Review: An Cala Ciùin on the Isle of Mull – A tranquil and serene experience

Estimated read time 5 min read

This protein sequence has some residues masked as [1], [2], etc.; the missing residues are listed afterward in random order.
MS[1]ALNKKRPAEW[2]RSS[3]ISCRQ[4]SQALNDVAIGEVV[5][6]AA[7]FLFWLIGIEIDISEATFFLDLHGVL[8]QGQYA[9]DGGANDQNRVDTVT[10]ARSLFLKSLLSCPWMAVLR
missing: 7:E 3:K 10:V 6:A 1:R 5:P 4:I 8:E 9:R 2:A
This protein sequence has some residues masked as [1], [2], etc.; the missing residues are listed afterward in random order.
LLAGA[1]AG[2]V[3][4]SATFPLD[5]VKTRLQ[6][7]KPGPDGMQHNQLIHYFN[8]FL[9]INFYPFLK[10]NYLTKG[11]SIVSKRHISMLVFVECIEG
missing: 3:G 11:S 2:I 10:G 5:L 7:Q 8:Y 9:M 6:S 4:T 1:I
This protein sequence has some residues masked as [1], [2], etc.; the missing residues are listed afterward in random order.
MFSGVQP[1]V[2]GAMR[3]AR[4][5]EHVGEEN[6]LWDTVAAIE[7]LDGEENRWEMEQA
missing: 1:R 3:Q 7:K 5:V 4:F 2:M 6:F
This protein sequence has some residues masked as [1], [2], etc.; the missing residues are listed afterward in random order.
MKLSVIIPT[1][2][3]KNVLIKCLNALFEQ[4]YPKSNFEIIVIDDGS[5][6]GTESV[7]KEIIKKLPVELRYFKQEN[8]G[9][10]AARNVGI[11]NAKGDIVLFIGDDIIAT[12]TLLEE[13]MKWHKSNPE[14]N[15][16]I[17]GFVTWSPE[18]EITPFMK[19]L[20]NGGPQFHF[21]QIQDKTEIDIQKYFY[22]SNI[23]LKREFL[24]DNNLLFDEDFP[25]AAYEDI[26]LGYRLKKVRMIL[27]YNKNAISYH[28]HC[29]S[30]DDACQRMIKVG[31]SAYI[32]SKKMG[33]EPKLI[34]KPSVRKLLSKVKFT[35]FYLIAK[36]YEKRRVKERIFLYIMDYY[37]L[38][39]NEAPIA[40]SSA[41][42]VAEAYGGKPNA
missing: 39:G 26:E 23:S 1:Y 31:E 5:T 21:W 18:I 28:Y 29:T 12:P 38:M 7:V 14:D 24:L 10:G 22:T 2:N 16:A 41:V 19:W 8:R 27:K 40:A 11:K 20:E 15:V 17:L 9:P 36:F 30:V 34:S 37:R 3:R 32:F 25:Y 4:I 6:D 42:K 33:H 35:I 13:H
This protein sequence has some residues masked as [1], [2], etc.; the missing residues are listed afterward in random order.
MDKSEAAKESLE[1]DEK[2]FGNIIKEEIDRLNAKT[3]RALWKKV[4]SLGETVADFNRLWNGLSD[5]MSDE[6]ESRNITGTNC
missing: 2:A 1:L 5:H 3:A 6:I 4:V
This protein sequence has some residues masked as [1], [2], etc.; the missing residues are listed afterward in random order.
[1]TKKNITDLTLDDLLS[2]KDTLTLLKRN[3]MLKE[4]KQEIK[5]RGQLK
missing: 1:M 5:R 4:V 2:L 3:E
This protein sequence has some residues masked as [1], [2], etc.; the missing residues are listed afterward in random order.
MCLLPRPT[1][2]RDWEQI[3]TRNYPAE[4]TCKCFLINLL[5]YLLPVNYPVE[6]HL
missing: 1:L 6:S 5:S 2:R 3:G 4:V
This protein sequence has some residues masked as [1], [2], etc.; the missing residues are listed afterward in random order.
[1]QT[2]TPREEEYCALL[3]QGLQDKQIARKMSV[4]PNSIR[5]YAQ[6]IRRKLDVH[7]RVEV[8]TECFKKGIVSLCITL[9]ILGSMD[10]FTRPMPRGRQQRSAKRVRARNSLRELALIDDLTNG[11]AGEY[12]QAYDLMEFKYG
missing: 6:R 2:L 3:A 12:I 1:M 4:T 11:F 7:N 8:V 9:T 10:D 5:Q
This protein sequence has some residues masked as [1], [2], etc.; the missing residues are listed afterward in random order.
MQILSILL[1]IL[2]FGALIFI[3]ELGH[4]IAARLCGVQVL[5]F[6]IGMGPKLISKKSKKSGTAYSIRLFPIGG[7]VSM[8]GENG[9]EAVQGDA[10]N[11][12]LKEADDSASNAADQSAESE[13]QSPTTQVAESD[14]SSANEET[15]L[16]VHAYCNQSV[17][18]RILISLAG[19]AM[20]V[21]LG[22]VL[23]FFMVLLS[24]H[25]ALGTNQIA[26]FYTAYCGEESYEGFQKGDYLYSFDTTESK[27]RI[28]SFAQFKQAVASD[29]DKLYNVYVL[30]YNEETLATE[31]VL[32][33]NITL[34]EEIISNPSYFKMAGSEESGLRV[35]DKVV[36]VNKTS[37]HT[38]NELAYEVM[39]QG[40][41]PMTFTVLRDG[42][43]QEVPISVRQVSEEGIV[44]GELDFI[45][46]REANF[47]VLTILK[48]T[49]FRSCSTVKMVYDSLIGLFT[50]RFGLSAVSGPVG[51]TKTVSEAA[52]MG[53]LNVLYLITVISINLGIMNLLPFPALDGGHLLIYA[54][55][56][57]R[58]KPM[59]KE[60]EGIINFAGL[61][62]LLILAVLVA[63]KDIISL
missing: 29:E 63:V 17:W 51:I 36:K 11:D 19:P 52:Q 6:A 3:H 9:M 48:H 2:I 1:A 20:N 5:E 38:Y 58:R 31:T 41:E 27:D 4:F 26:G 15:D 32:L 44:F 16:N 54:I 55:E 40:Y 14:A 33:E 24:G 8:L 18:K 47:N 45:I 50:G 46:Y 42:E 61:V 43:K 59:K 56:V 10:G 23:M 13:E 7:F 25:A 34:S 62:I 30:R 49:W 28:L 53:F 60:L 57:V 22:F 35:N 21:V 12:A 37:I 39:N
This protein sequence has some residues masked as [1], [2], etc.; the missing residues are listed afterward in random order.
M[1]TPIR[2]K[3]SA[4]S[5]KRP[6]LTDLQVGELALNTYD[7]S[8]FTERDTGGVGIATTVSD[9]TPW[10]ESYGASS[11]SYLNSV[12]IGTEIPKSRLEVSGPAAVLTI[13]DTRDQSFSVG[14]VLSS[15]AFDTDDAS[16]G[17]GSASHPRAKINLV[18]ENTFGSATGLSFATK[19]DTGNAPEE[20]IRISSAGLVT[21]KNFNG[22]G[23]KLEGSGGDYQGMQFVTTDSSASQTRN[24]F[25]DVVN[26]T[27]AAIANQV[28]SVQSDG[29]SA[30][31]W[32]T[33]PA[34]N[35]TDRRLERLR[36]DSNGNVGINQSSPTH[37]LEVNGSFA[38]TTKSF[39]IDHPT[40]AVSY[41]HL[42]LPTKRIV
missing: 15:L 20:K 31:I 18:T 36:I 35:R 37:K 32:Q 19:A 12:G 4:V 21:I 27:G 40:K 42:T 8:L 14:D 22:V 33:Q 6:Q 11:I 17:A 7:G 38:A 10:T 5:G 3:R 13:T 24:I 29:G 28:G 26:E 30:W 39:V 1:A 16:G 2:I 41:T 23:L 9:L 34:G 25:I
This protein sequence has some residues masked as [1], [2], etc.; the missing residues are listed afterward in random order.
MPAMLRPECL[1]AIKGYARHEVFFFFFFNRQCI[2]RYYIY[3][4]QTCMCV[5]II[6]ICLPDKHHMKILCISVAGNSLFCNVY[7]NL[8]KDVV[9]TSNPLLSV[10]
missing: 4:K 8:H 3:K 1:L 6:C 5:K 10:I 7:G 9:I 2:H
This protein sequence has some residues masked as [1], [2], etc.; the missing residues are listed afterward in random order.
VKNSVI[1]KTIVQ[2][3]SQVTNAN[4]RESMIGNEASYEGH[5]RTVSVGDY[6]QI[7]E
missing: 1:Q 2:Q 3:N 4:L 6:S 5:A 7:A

In 2022, Isle of Mull hoteliers Les and Meg MacLeod decided it was time to sail off into retirement. Only the second family to own the historic Mishnish Hotel in Tobermory, they had spent eight years at the helm after buying the iconic waterfront business in 2014. But their plans to sell the hotel and bar, which has been a watering hole for sailors, musicians, and rally drivers all over the world since it opened in 1869, were quickly shelved when they met chef Ross Caithness. Instead, the pair decided to strike up a partnership with the fine dining chef, who has worked under some of the biggest names in the Scottish food scene – Tom Kitchin and Martin Wishart – to create An Cala Ciùin. Nestled in an unused part of the hotel, Ross has transformed the space into an intimate 20 cover restaurant which is already attracting critical acclaim. Chef Ross Caithness has worked under some of the biggest names in the industry. You could be forgiven for mistaking An Cala Ciùin (which translates from Gaelic as The Calm Harbour) for just another room inside the The Mishnish Hotel. It’s just a hop, skip and a step across the hall from the room I am staying in for the weekend. We are shown to our table by host Jamie, an Englishman who has been on the island since 2005 so considers himself institutionalised now. The decor is simple and uniform, nautical napkins and a few candles to set the mood, a conscious decision Jamie tells me, so the focus can be fully on the food. Him and Ross are the two-man driving force behind the restaurant and they are gearing up for the summer season. We are having the eight course tasting menu which reads like a tour around the island, from the local distillery to Tobermory Fish Company and Glengorm estate. We start with the ‘snacks’ – a puff of white crystal bread topped with Isle of Mull crab and dehydrated sea herbs, which delicately dissolves in one mouthful. It sits alongside a smoked salmon tart with light, crispy pastry and a hit of pickled radish. Snacks: Crystal bread and a salmon tart. Then we get to the guts of our meal, starting with a sublime Isle of Mull langoustine thermidor sitting perfectly atop a chunk of duck fat roasted brioche (as divine as it sounds), with caviar, and a shellfish consommé. It could not have been any fresher or more perfectly cooked. This was followed by the star of the show for me. Succulent braised squid, with fennel and chilli, swimming in an exquisite shellfish bisque. The rich, almost meaty squid, was perfectly balanced by the sweet bisque and a hit of chilli on the back of your throat. It’s a dish that will live long in my memory. We finished the fish dishes off with a slab of butter soft cod. It was light and refreshing, with a squid ink tuile for some added texture, a tangy buttermilk sauce and barbequed muscles. Isle of Mull langoustine. Cod with BBQ muscles and a squid ink tuile. Melt in the mouth partridge arrives at the table next and Jamie tells us about nearby Glengorm estate where Ross sources all his meat from. (We visited the following day and would highly recommend a spot of lunch at their excellent cafe.) Although not the most memorable part of the meal, it’s rich and packs a punch, alongside a perfectly salty jus. All good nights out end with a kebab in my opinion, so I am delighted to tuck into a venison version of one (again from Glengorm) which is accompanied by tangy pickled veg, a take on a mushroom ketchup and the most incredible burnt onion powder. I have eaten my fair share of pointless powder dustings, but I am glad to say, this was not one of them. It’s hard to imagine the work that goes into making a smattering of onion so flavorsome. It’s the perfect end to our savory courses. Then it’s a Ledaig Sour palate cleanser before dessert. The peaty whisky made on the same street as An Cala Ciùin has been transformed into a lip smacking sorbet. It’s zingy and refreshing, and a welcomed way to break up the meal. Partridge from Glengorm Estate. An Cala Ciùin’s take on a kebab. We finish with a comforting bowl of rhubarb crumble. Sweet with white chocolate which is cut through with hints of ginger. It’s not a revolutionary dessert, but I am not sold on wacky, challenging puds. Give me the classics done exceptionally well, like this, and I’ll be happy any day. From start to finish the food is the perfect mix of precision and simplicity. We hear about provenance a lot, but on an island like Mull, it feels truly important. And it’s hard not to discern that when you see how deeply passionate Ross is about promoting Scotland’s natural larder. There is something so special about sitting, looking out over the bay where the fish you are eating was caught, and seeing the distillery where the whisky in your sorbet was made, and being able to visit the estate where your meat came from just down the road. I can’t imagine it will be long before the accolades follow Ross to Mull and when they do it will be thoroughly deserved. For now, I am just incredibly grateful Les and Meg put their retirement plans on hold. Read more Reviews here. Subscribe to read the latest issue of Scottish Field.

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